Baltimore, MD — At first glance, Amira looks like a docile little infant cradled in the protective arms of her teenage sister. But Amira is not an infant. The 2-year-old weighs a mere 14 pounds, about half of what a child her age should weigh, and is too weak to walk. Her fragile condition at such an early age puts her health at grave risk, as the first 1,000 days of a child’s life are the most critical period of development.
Amira was recently diagnosed with severe acute malnutrition during a nutrition screening of 1,000 Syrian refugee children living in Lebanon’s Bekaa Valley. International Orthodox Christian Charities (IOCC) staff is seeking out refugee children at risk of malnutrition. Through the support of UNICEF, IOCC community health workers are evaluating the health of refugee children by measuring the upper arm circumference using a small tape. Children with this life-threatening condition immediately begin treatment to improve their condition. They are fed specially formulated high-protein, high-calorie foods and milk to boost rapid weight gain, which can make a critical difference in the development of a young child.
Amira, who has Down’s syndrome, is one of a growing number of Syrian refugee children suffering from malnutrition brought on by a lack of food and harsh living conditions in the makeshift refugee tents that dot Lebanon’s rural areas. Many of the refugee families arrive in Lebanon penniless with no access to regular meals or proper shelter, putting their children’s health at risk as they struggle to survive. In Amira’s case, her father has been unable to find a job in the year and a half since he brought his family to Lebanon from Syria’s embattled Idlib region, and her mother’s monthly earnings of $100 as a custodian can’t buy enough food to feed their seven children. They must rely on monthly humanitarian food parcels to keep from going hungry.
The screenings and treatment are part of a larger effort by IOCC, a member of the ACT Alliance, to ensure the health and well-being of Syria’s youngest refugees. Working in partnership with Lebanon’s Ministry of Public Health and local institutions, IOCC is training health care providers and community health workers to screen and treat malnutrition. Community educators are working in Syrian refugee settlements to teach mothers about the importance of nutrition and encourage breastfeeding practices in times of emergency.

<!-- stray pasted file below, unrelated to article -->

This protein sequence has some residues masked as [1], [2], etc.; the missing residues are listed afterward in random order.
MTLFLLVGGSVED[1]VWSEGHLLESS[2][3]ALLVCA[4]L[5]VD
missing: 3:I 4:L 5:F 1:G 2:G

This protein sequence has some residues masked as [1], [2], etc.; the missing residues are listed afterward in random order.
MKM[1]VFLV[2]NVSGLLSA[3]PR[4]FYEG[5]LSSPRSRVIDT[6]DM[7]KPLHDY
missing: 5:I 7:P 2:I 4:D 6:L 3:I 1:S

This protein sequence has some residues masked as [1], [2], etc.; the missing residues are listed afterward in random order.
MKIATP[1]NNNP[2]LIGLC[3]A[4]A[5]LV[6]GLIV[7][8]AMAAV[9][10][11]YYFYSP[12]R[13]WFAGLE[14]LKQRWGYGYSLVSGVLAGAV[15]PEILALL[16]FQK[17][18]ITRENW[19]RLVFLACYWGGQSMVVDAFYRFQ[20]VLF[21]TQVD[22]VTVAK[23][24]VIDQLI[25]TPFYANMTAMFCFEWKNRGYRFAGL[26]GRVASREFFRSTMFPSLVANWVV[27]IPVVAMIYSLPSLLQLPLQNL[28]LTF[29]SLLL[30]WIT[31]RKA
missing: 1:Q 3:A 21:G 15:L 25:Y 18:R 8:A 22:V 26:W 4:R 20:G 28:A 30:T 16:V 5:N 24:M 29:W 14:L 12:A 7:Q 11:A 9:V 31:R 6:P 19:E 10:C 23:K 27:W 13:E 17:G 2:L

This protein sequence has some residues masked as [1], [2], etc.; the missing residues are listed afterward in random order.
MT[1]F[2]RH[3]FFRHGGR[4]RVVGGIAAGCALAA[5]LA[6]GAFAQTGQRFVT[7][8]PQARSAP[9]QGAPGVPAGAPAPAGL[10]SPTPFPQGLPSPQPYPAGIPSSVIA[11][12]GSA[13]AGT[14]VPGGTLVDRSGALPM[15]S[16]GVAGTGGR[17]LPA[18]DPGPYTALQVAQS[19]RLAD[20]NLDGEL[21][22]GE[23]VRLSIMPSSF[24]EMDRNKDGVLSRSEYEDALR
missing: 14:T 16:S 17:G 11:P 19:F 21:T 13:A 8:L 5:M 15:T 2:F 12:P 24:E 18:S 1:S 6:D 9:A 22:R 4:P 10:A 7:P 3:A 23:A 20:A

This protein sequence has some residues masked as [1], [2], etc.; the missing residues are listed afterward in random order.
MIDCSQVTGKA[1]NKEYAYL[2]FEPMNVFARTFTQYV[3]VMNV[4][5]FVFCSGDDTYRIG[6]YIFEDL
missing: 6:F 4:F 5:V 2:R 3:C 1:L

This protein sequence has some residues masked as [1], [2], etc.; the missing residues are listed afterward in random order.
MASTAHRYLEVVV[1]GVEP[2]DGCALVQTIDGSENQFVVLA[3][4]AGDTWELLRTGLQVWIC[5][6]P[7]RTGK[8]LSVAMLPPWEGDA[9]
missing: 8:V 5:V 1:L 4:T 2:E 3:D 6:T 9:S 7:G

“These young children have so many odds against them living as refugees in the worst of conditions, and not being properly nourished only magnifies their suffering,” said Linda Shaker-Berbari, IOCC Country Representative for Lebanon. “This is the first time that Lebanon has had to respond to nutrition problems of this magnitude and IOCC is working with existing public health organizations to ensure that the country as a whole is prepared to intervene and prevent the suffering of vulnerable children.”
More than 100 Syrian refugee children suffering from malnutrition have been identified by IOCC’s team and provided with life-saving treatment. The goal is to screen 60,000 Syrian refugee children under the age of five for malnutrition by the beginning of 2014 to provide those like Amira with the nourishment they need to grow and thrive.
Since March 2012, more than 890,000 Syrian people displaced in their own country or living as refugees in Lebanon, Jordan Iraq and Armenia have received humanitarian assistance through IOCC with the support of the ACT Alliance, a global coalition of 140 churches and agencies engaged in development, humanitarian assistance and advocacy.
How you can help
You can help the victims of poverty and conflicts around the world by making a financial gift to the International Emergency Response Fund which will provide immediate relief, as well as long-term support through the provision of emergency aid, recovery assistance and other support to help those in need. To make a gift, please visit www.iocc.org or call toll free at 1-877-803-IOCC (4622), or mail a check or money order payable to IOCC, P.O. Box 17398, Baltimore, MD 21297.